“It was not the 2003 invasion that brought my country to its knees. Things have always been very bad… They just got much worse.” This is what my Arabic professor told me last fall, speaking of her home nation Iraq. I listened to her words and understood that this information was exclusive to the classroom; no one else was hearing her story. And now that the war is over, it seems even less likely that anyone will.
As media coverage of Iraq has declined, it is becoming less and less likely that Iraq’s story will be available to the American public. In the spring of 2007, the Pew Research Center’s Project for Journalistic Excellence reported that 22% of all US media related to Iraq. Since 2009, that number has been around 1%. However, this drop in coverage actually began in 2008, meaning that the lack of public awareness of the affairs of the Iraqi people is nothing new.
The decline was mostly caused by competing coverage of the economic recession and the 2008 presidential campaign. While candidates debated, Iraq was an afterthought for the average American. Furthermore, with news agencies being forced to cut back like everyone else, expensive overseas bureaus became something of a luxury, leading to the closure of CNN’s Baghdad bureau, among others. However, there was another, more intuitive, reason for the decline: the American people were tired of war.
While many Americans might wish that our engagement in Iraq had never happened, sadly, this wish will never be fulfilled. Instead, we must come to terms with the decisions of our government, our part in the development of today’s Iraq, and that the American people still have an obligation to the people of Iraq. Indeed, as President Barack Obama said to Prime Minister Nouri al Maliki and the people of Iraq: “you will not stand alone.”
Perhaps, if the media were to report on Iraq with the same level of scrutiny as during the occupation, Americans would be able to see their obligation for peace, and act on it accordingly. But as our attention is diverted further and further away, access to the lives of the Iraqi people is lost, meaning that it will be that much harder for concerned Americans, like myself, to positively influence peacebuilding.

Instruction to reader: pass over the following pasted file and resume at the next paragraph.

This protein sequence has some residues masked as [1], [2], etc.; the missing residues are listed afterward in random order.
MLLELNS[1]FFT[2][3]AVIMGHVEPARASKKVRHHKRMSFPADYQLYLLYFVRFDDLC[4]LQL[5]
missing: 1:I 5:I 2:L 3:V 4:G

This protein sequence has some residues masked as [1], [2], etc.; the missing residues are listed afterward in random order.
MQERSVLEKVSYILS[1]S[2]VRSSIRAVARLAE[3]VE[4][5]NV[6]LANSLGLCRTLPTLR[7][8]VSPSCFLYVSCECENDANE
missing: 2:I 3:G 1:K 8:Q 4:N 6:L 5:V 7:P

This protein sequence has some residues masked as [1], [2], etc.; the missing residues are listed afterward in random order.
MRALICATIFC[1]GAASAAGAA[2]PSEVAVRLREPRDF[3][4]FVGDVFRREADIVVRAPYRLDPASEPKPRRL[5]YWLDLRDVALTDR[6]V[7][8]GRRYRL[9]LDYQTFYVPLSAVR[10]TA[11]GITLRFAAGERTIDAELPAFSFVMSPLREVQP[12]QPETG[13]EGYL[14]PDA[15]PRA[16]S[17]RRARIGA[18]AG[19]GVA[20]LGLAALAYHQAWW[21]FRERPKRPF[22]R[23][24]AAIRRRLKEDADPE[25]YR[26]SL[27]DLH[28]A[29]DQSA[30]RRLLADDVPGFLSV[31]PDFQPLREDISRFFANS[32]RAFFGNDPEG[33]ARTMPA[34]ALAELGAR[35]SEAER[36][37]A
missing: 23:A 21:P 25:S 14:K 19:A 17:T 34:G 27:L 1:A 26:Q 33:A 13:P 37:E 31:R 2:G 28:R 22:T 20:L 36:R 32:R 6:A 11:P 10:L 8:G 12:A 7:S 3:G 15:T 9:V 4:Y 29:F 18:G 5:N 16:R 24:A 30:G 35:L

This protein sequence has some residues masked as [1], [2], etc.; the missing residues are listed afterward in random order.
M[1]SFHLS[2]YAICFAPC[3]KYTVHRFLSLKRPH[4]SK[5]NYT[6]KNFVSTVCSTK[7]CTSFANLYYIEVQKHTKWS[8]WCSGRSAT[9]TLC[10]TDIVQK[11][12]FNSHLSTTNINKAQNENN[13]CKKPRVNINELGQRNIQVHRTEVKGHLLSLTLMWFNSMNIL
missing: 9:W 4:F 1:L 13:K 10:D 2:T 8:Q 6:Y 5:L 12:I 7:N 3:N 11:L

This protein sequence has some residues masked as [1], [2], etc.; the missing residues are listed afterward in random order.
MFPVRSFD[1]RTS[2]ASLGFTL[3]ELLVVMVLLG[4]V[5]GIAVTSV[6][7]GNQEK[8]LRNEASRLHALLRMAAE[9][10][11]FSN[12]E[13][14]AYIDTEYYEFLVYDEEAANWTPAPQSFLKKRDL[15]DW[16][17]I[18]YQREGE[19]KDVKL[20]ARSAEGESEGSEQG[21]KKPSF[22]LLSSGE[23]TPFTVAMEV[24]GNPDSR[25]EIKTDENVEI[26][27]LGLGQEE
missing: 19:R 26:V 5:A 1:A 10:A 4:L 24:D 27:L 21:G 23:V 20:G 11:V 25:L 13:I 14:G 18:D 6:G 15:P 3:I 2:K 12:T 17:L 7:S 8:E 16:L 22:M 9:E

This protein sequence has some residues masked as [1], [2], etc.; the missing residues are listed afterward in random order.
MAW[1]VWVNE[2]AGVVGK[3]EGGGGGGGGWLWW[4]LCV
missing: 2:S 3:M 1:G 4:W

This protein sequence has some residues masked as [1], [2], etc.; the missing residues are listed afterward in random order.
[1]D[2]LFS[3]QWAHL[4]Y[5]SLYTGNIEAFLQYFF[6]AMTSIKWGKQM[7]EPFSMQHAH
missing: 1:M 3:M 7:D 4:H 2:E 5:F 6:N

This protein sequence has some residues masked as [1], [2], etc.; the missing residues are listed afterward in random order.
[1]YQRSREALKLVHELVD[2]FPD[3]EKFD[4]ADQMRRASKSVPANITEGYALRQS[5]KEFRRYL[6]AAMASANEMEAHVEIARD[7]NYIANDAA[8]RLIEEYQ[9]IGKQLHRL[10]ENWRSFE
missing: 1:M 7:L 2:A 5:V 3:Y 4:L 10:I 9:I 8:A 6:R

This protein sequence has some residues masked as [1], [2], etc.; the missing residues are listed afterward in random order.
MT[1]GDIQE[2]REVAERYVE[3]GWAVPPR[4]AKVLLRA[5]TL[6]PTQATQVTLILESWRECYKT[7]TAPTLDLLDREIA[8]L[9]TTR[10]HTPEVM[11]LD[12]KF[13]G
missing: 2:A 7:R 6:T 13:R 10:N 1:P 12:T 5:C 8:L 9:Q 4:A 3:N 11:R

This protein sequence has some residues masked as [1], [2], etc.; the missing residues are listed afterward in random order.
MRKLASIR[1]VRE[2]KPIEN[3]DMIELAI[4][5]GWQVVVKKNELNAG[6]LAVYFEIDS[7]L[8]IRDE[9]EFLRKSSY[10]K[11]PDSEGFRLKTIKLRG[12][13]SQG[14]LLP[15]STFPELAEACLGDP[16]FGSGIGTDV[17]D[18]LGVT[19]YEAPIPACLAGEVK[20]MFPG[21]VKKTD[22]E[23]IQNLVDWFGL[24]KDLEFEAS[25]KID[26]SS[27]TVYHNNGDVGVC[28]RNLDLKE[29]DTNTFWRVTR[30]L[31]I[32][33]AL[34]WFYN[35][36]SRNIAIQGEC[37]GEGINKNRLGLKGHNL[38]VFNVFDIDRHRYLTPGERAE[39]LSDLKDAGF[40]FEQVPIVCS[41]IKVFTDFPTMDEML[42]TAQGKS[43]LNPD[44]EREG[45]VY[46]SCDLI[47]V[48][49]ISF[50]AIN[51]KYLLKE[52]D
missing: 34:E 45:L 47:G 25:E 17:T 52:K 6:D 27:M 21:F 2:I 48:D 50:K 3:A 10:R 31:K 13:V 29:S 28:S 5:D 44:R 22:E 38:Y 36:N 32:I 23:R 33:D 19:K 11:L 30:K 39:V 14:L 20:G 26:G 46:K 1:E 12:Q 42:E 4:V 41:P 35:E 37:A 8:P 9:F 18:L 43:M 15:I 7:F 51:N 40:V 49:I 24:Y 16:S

And it’s not just the media whose attentions and resources have shifted elsewhere. The budgets of many NGOs have been diverted to other causes. Since 2007 the National Endowment for Democracy’s budget for Iraq and the Gulf Region has fallen by 66%. And while there are complex reasons for this shortfall, not the least of which is the economic recession, it indicates a shift in priorities by its main source of income: the U.S. government.
As a concerned individual, I believe that if Congress is not pressured to maintain an interest in Iraq, institutions like the NED and EPIC will struggle to make a necessary and significant impact towards peace in Iraq. Additionally, if there is no media coverage relaying the stories of everyday Iraqis, individual citizens will not realize the importance of or need for robust peace building efforts.
Now that our military involvement is officially over, we have an opportunity to reflect on this past decade. We have to decide what we, as Americans, want to represent. Will we allow ourselves to be defined by a war, or by the peace that has a chance to follow?